Sunday, 26 July 2015

Riding for the Disabled Association National Championships 2015

Anyone who read my old blog will know that back in May I somehow managed to qualify for the Riding for the Disabled Association (RDA) National Championships - you can read about the awful time I had at the qualifiers here! Anyway, on Friday 17th, two days after returning from Iceland my mum and I made the trip to Hartpury in Gloucestershire, home of the Hartpury Equine College and host to the RDA National Championships 2015.
The venue!
The first half of the journey to Gloucestershire was fairly straightforward, and we stopped off in Burford for lunch with my brother and his wife. It was lovely to see them (and their dog!) on their way back from a short holiday, and definitely took the edge off any nerves that had been building up. The second half of the journey was less pleasant - there were lots of roadworks to get through so by the time we arrived at our B&B we were quite tired and in need of some good food! Fortunately we found an excellent pub a few miles away and Rosie was quite happy to be left with her new toy, Terry the Pterodactyl (bought in Burford). We began to realise how big a deal the Championships were when we met plenty of people at the pub who had already spent a day there and were proudly wearing their stash!
Me 'n' my stash.
On the Saturday, we had a good breakfast and met even more RDA people - it seemed as if everyone staying at the hostel was on their way to Hartpury. It was a very jolly atmosphere! We arrived in time to watch Anne in the Countryside Challenge, riding Jacko. Jacko was on good form and was ready to listen to Anne, and although he sometimes looked as if he might have his own ideas about where they should go next and what he should or should not be allowed to eat, Anne was always one step ahead and rode perfectly!
Anne in the Countryside Challenge.
Having never really seen the Countryside Challenge before, I really enjoyed having a ringside seat in my wheelchair and getting a better idea of what it was all about. A special mention must go to a young girl from Essex (my homie!) who rode flawlessly, even perfectly throwing an apple in a very small bucket on the ground - despite being completely blind. She was truly remarkable to watch, and came a very close second (by 0.25%) with a huge score of 82.5%. Next up from the Cambs College group was Anne again in her dressage test, also on Jacko. This was a walk and trot test, and it was plain that Jacko was having a good morning! Anne rode beautifully and came fourth in the dressage - a fantastic achievement.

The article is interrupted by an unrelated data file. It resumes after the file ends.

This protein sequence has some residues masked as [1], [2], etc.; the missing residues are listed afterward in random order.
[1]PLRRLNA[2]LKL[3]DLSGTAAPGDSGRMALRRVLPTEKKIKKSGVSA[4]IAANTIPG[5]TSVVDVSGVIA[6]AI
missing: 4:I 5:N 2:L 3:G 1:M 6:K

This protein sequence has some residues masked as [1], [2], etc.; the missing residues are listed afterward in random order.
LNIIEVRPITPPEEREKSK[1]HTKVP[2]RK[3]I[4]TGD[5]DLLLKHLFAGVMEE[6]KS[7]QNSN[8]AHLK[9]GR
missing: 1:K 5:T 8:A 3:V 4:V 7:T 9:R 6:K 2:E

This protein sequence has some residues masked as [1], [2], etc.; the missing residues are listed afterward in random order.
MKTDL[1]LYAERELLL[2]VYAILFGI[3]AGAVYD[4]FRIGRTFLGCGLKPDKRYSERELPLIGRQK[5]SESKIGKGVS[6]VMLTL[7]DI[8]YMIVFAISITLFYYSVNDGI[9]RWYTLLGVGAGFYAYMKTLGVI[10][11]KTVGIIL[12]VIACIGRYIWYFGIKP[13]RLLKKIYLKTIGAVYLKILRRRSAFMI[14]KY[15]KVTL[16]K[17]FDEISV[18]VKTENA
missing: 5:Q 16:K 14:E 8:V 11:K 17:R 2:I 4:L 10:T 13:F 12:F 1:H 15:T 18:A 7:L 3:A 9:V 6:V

Anne's dressage test.
After that, it was time to watch Rebecca's dressage test, having sadly missed her Countryside Challenge round first thing that morning. Rebecca is a great fan of Jacko and so Jacko had his fourth event of the day, and unfortunately by this point he was clearly beginning to feel a bit tired! Rebecca rode with really good precision and chivvied him along the whole way, even though he was beginning to plod a bit. Having gained 6th place in the Countryside Challenge, she came 3rd in the dressage. The way in which they awarded rosettes for Anne's and Rebecca's dressage tests was a little odd - in that they didn't give any rosettes, but only gave them out for the Countryside Challenge. I'm not sure why this was but it seemed a shame given how well they rode. It meant that Anne didn't get a rosette despite a fantastic dressage test, since there was a huge and very competitive entry in her Countryside Challenge class.
Rebecca's dressage test
The final competition of the day for Cambs College was Eleanor's dressage test on Rolo. I was very interested to see how she would get on, not only because I obviously care about all the people from my group, but also because she was the only other person riding Rolo apart from me and I wondered how relaxed he would be in this new environment - he has a tendency to get a bit full of himself at times! Eleanor's test was really tricky. She wasn't allowed a leader, so had to manage Rolo completely independently whilst in the ring. He seemed to be in a reasonably co-operative mood - he was moving really nicely and with a beautiful walk and trot, and (for once!) he seemed to be happy to make downward transitions as well as upward. The only thing he really did not want to do was a 5-second halt in the middle of the test, which was a shame, as this was called for... He did manage a beautiful square halt, before deciding that Eleanor had clearly got it wrong, he couldn't possibly have finished yet because he was facing the wrong way and he knew best. Eleanor valiantly attempted to get him to stand still, and really this was the only thing that went wrong in the entire test - the rest of the time he was listening to her obediently and moving beautifully.
Eleanor and Rolo looking spectacular.
We were all a little disappointed that the judge didn't give Eleanor a higher mark. I know I'm probably biased but I do think she should have scored more highly than she did, as she rode exceptionally well. Although it was a bit disappointing, nobody was annoyed at Eleanor or Rolo - just at the judges!
Rolo's response when asked for his opinion.